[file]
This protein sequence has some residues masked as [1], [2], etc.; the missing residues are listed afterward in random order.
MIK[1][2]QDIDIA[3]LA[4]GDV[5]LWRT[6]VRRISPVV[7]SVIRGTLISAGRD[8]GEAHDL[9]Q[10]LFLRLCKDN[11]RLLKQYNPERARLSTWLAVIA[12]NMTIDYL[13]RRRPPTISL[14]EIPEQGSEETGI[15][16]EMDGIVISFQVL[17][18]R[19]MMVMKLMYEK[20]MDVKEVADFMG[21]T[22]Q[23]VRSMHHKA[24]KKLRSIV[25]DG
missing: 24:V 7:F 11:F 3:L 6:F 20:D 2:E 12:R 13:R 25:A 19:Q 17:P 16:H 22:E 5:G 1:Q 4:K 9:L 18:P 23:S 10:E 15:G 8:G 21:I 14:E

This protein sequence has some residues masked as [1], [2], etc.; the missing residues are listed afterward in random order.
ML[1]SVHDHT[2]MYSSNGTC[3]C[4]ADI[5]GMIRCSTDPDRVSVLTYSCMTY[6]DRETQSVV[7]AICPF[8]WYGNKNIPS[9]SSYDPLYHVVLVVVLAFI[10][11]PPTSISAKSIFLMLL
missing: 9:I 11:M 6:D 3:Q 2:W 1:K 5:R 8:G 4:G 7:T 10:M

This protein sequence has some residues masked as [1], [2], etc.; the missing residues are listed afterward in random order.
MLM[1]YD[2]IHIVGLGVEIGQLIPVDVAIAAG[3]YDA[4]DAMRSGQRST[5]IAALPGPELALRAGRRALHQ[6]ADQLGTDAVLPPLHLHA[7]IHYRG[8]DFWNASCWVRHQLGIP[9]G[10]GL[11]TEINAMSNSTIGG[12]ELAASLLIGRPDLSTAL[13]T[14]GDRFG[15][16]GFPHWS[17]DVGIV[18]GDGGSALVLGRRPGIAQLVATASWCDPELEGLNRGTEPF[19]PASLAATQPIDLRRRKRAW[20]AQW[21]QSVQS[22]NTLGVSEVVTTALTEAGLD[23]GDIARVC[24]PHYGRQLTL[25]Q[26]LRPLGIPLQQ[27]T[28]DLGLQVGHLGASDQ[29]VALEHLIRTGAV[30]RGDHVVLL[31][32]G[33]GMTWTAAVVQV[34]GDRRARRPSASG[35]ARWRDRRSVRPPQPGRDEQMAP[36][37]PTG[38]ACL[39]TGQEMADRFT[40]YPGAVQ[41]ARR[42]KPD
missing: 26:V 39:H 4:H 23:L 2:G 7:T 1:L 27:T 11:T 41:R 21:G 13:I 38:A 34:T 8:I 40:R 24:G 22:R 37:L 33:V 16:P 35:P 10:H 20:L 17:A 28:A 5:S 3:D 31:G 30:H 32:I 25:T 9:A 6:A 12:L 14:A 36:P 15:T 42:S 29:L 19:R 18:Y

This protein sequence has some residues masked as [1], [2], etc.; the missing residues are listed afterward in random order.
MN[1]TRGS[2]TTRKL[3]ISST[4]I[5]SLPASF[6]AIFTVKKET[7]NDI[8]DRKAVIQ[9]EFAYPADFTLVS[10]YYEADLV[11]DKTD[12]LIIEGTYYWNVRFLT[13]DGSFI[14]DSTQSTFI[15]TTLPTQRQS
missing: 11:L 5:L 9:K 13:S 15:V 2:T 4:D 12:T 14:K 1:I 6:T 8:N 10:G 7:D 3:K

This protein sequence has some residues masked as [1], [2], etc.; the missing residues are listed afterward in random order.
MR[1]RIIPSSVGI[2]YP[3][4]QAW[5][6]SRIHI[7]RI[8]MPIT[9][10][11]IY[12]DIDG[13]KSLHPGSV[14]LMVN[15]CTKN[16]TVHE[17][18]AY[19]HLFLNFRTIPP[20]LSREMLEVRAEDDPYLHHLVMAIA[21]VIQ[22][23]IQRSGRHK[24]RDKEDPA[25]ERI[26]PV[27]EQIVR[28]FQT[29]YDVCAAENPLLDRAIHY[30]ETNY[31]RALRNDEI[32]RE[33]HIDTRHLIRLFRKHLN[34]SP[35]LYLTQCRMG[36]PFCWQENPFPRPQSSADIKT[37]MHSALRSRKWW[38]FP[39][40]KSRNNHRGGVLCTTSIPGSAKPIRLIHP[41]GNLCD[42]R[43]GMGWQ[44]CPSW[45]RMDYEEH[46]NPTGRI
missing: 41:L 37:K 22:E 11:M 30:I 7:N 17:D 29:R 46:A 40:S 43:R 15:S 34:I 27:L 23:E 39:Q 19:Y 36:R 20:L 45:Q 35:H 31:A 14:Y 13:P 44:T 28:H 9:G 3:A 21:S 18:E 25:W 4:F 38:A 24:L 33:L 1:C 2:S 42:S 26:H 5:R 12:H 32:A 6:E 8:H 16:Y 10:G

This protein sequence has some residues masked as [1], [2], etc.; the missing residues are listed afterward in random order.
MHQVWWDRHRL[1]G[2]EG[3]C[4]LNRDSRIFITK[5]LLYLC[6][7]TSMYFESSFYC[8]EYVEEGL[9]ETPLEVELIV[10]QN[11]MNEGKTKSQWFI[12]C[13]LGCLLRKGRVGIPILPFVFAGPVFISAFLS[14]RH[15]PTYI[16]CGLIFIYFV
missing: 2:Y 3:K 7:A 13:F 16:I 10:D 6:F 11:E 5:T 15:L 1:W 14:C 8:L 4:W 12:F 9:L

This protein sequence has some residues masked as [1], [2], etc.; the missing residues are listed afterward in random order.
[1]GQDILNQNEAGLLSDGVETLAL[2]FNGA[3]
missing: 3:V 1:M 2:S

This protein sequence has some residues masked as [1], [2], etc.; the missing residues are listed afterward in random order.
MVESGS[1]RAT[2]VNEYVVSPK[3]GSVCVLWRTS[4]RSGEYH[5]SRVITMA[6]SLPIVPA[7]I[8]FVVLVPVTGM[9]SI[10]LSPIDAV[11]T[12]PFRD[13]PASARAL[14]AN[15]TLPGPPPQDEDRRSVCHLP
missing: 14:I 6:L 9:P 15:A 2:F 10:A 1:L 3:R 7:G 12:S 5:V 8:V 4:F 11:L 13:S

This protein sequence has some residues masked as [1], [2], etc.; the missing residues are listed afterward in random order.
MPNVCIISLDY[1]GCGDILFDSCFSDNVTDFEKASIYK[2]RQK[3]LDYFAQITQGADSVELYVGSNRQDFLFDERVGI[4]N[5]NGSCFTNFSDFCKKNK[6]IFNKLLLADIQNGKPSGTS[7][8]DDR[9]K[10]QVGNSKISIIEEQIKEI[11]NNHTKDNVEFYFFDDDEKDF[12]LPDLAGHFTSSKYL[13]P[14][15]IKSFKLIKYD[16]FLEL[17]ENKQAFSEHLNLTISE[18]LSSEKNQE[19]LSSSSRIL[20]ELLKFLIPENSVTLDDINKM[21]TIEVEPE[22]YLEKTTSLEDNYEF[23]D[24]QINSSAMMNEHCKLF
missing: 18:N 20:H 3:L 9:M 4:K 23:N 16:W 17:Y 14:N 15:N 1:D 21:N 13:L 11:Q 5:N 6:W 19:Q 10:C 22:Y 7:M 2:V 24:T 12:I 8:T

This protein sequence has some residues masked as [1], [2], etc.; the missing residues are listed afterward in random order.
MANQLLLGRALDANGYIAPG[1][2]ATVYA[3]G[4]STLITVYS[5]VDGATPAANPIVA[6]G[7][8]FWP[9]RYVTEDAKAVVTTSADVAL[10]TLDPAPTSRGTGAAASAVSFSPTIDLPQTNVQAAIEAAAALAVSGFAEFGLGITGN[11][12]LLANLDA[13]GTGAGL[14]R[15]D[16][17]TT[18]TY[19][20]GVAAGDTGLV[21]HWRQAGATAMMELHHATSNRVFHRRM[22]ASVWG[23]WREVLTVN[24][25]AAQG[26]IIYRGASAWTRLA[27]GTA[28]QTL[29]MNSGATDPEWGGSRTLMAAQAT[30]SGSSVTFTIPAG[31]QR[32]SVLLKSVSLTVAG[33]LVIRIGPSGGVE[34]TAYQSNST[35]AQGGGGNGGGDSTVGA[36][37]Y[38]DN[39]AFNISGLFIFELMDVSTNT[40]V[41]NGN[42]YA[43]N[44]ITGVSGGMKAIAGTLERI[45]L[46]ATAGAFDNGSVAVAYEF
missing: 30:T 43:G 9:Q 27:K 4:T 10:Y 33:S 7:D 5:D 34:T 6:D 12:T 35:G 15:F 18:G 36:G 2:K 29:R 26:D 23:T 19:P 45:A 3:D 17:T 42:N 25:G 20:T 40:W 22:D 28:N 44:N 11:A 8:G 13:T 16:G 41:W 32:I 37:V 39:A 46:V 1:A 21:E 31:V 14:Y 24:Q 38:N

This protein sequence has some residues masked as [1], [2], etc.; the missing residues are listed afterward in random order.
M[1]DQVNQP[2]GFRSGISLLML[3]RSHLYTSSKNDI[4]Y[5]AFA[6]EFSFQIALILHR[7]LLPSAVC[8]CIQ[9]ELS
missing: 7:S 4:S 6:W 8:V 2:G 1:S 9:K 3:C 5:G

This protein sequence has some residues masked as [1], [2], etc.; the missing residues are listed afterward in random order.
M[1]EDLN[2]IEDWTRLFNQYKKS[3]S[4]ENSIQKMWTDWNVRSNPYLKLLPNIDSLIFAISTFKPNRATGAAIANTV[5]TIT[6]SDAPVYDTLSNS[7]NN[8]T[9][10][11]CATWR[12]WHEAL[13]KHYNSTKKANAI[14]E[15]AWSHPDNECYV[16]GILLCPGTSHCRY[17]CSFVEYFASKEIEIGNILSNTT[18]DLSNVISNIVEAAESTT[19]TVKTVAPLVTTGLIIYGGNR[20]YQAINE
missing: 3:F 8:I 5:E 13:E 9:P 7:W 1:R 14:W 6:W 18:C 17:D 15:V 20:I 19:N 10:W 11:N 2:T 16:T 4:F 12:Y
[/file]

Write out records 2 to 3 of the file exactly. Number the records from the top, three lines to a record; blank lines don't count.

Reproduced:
This protein sequence has some residues masked as [1], [2], etc.; the missing residues are listed afterward in random order.
ML[1]SVHDHT[2]MYSSNGTC[3]C[4]ADI[5]GMIRCSTDPDRVSVLTYSCMTY[6]DRETQSVV[7]AICPF[8]WYGNKNIPS[9]SSYDPLYHVVLVVVLAFI[10][11]PPTSISAKSIFLMLL
missing: 9:I 11:M 6:D 3:Q 2:W 1:K 5:R 8:G 4:G 7:T 10:M

This protein sequence has some residues masked as [1], [2], etc.; the missing residues are listed afterward in random order.
MLM[1]YD[2]IHIVGLGVEIGQLIPVDVAIAAG[3]YDA[4]DAMRSGQRST[5]IAALPGPELALRAGRRALHQ[6]ADQLGTDAVLPPLHLHA[7]IHYRG[8]DFWNASCWVRHQLGIP[9]G[10]GL[11]TEINAMSNSTIGG[12]ELAASLLIGRPDLSTAL[13]T[14]GDRFG[15][16]GFPHWS[17]DVGIV[18]GDGGSALVLGRRPGIAQLVATASWCDPELEGLNRGTEPF[19]PASLAATQPIDLRRRKRAW[20]AQW[21]QSVQS[22]NTLGVSEVVTTALTEAGLD[23]GDIARVC[24]PHYGRQLTL[25]Q[26]LRPLGIPLQQ[27]T[28]DLGLQVGHLGASDQ[29]VALEHLIRTGAV[30]RGDHVVLL[31][32]G[33]GMTWTAAVVQV[34]GDRRARRPSASG[35]ARWRDRRSVRPPQPGRDEQMAP[36][37]PTG[38]ACL[39]TGQEMADRFT[40]YPGAVQ[41]ARR[42]KPD
missing: 26:V 39:H 4:H 23:L 2:G 7:T 1:L 27:T 11:T 41:R 21:G 13:I 38:A 34:T 8:I 40:R 24:G 22:R 37:L 33:V 16:P 35:P 10:H 20:L 17:A 28:A 5:S 3:D 31:G 30:H 32:I 25:T 9:A 6:A 12:L 14:A 36:P 15:T 42:S 29:L 19:R 18:Y